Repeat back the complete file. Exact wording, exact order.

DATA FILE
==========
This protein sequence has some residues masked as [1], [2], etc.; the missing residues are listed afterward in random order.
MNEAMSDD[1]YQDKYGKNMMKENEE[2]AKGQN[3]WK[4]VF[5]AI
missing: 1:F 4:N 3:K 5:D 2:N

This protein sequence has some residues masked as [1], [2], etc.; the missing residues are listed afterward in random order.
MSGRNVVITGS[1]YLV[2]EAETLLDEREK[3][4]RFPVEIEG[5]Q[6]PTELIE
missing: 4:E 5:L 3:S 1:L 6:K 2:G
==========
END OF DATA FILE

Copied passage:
This protein sequence has some residues masked as [1], [2], etc.; the missing residues are listed afterward in random order.
MNEAMSDD[1]YQDKYGKNMMKENEE[2]AKGQN[3]WK[4]VF[5]AI
missing: 1:F 4:N 3:K 5:D 2:N

This protein sequence has some residues masked as [1], [2], etc.; the missing residues are listed afterward in random order.
MSGRNVVITGS[1]YLV[2]EAETLLDEREK[3][4]RFPVEIEG[5]Q[6]PTELIE
missing: 4:E 5:L 3:S 1:L 6:K 2:G